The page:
Hi friends, today we are going to explore mathematical computations in ladder logic. Like in any programing language you should find logic and mathematic computations, here in PLC programming you often need to process the input data that is collected from reading analog devices like temperature, level, flow et cetera. Then you need to run some calculations on this data to derive some other variables for deciding to run or stop some device or even to determine analog output to output to analog device i.e. valve or actuators. In the following sections, we are going to explore the mathematical functions and their input operators and outputs as well. Then we will show how to utilize such functions in ladder logic with simple examples and as usual enjoy practicing them thanks to the PLC simulator.
What are mathematical operations we have
You may find some minor changes in the set of mathematical functions from brand to brand of PLC controllers. However, you will find in most of them are common in every controller. For example, you will find the basic mathematical functions are available like addition, subtraction, multiplication, division, negation by applying two’s complement, modulus, increment and decrement, absolute, maximum, and minimum. In addition, trigonometric functions like sine, cosine, tangent are included. Let us go over these functions and explore their operators and output and how they can be utilized in PLC ladder logic programming.
Functions operators and outputs
For all these functions, they have input operators and one or more returned outputs. Most of them have two inputs like addition, subtraction, multiplication, and division. While some have only one input parameter like negating function, maximum, and minimum. And they all have only one input. Table 1 lists all these functions and their input operators and output.
Table 1: the functions’ input parameters and outputs
Operator and Output values data types
It is very important to be familiar with the type of data you are trying to process using these mathematical functions. So, simply you just need to know that the smallest size data type is a bool data type which is true or false or “1” or “0” and it uses only one single bit. Then character “char” or byte data type which is 8 bits while word data type is formed of 2 bytes or 16 bits and that is the word size in PLC. Also, there are doubleword data types that occupy 4 bytes or 32 bits. Moving to mathematical data types there are integer data types that can be stored in one word and the double integer “DINT” which can be stored in two words or 32 bit for holding numbers up to = 4294967296 for unsigned integers and half of that value for signed integers. Also, there is a real data type for holding numbers with floating-point. It needs 2 words or 32 bits and for a long real LREAL data type extends to 4 words or 64 bits.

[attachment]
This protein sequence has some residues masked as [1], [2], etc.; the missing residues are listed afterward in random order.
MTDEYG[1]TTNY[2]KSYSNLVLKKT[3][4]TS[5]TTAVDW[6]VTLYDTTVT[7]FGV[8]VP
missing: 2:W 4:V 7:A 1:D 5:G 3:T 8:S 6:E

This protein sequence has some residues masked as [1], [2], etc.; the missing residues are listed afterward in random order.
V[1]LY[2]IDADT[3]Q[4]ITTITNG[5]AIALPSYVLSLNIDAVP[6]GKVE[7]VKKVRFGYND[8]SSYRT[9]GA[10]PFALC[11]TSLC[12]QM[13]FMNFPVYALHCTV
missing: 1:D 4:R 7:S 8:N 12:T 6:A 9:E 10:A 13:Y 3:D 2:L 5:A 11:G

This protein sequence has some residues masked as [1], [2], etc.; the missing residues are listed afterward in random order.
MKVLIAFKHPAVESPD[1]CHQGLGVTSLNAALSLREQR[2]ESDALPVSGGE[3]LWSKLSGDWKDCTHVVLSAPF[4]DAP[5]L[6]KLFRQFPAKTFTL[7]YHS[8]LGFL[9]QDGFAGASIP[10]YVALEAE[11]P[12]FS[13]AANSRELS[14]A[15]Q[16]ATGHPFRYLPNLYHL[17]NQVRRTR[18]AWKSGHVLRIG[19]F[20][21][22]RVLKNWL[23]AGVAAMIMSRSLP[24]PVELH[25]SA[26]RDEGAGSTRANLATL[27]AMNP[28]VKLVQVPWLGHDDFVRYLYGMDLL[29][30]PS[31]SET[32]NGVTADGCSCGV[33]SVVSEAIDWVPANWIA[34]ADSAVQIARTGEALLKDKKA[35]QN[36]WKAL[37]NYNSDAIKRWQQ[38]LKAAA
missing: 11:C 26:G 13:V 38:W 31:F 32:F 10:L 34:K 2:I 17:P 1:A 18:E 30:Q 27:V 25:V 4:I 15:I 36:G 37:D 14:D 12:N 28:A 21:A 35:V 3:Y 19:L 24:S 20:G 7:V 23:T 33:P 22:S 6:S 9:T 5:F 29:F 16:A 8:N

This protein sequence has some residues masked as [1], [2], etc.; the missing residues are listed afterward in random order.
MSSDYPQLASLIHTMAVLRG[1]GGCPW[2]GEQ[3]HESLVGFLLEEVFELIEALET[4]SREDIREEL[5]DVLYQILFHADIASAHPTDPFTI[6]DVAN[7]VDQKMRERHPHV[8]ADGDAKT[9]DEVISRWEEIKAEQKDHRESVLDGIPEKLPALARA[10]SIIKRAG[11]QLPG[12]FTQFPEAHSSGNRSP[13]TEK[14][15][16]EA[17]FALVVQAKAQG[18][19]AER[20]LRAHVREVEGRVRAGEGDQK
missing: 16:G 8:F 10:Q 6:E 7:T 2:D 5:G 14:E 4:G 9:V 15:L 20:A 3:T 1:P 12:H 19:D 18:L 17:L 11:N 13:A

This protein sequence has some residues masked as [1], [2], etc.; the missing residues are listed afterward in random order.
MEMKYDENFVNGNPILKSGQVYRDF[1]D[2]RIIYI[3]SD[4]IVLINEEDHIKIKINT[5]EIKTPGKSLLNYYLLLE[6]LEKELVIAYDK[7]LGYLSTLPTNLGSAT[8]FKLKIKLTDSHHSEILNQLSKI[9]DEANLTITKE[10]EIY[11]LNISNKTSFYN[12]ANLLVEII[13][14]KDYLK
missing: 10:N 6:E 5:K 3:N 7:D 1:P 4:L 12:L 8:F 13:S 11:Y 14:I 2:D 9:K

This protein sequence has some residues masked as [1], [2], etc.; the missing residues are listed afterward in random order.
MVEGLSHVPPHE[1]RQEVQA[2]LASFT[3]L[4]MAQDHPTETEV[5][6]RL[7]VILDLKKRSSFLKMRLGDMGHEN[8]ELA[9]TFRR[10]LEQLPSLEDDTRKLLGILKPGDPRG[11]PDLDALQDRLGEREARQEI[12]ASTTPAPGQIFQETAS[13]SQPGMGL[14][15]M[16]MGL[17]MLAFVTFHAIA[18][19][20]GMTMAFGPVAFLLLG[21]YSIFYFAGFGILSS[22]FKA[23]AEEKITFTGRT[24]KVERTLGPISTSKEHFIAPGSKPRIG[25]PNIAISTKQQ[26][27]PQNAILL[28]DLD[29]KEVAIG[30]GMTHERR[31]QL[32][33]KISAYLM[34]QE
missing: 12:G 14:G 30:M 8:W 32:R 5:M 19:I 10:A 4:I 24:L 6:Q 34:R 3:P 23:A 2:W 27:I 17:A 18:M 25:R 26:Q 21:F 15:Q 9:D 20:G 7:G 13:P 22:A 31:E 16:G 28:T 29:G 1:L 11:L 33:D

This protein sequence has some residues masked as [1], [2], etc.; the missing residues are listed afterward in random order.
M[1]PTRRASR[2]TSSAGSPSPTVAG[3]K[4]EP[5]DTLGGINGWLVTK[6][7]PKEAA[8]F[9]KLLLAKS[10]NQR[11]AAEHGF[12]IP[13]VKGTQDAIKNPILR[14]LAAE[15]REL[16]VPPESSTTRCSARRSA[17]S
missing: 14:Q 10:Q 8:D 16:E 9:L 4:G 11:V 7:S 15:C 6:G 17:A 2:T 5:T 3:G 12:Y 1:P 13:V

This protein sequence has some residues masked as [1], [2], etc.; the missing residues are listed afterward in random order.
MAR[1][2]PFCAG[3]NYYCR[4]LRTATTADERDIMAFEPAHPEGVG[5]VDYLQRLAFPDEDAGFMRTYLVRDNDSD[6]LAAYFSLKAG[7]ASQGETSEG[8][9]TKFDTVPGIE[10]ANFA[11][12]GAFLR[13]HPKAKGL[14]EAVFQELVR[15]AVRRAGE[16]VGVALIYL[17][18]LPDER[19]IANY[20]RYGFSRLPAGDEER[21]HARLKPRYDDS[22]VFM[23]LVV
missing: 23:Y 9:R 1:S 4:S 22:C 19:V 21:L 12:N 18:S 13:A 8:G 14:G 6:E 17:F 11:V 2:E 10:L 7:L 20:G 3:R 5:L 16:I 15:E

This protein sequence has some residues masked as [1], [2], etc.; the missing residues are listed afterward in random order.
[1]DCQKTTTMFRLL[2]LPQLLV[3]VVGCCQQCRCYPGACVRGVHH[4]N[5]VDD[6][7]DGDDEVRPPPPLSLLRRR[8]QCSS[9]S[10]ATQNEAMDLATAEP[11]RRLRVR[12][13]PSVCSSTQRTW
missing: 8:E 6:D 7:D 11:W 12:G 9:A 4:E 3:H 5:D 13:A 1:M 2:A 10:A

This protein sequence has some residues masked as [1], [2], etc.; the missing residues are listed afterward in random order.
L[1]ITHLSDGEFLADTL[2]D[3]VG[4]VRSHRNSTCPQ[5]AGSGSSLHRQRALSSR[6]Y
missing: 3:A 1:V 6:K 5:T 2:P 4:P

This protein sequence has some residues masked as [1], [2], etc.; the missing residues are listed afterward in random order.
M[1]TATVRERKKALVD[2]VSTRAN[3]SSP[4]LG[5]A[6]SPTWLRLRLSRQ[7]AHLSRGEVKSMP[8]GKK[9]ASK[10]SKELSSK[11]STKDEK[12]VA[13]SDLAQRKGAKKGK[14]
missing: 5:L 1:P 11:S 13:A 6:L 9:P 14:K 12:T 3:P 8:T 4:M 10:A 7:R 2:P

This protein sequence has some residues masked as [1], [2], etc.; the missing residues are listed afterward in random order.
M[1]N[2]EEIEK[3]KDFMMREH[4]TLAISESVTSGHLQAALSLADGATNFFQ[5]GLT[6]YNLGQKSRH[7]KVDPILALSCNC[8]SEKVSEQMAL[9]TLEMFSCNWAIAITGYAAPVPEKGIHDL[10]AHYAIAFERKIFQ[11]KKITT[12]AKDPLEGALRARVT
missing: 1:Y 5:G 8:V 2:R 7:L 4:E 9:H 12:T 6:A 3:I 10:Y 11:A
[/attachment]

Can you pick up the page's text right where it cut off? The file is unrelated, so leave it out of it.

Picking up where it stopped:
How to use the mathematical function in ladder logic
In the TIA portal for siemens, there are two ways to add mathematical functions in a rung of ladder logic program. Figure 1 shows the first method which uses an empty box in the block interface and then you can select the function and its inputs and outputs parameters.
Fig. 1: Adding an empty box for including math functions
Figure 2 shows a list of functions from which you can choose the mathematical function you want to use.
Fig. 2: A list of math functions to select
Figure 3 shows another way to add a mathematical function by going to the basic instructions and then going over the math functions on the most right part of the window as shown and selecting the function you want to use.
Fig. 3: The second way to add a mathematical function
Figure 4 shows how to define the input and output parameters of the used mathematical function. For example, in figure two input parameters are defined as the function’s input operators which are literal number five and variable “x” which is predefined as an integer in the variable declaration section in the middle top section. Also, the Variable sum is defined as an integer. So the add function will add X to 5 and assign the result to variable Sum.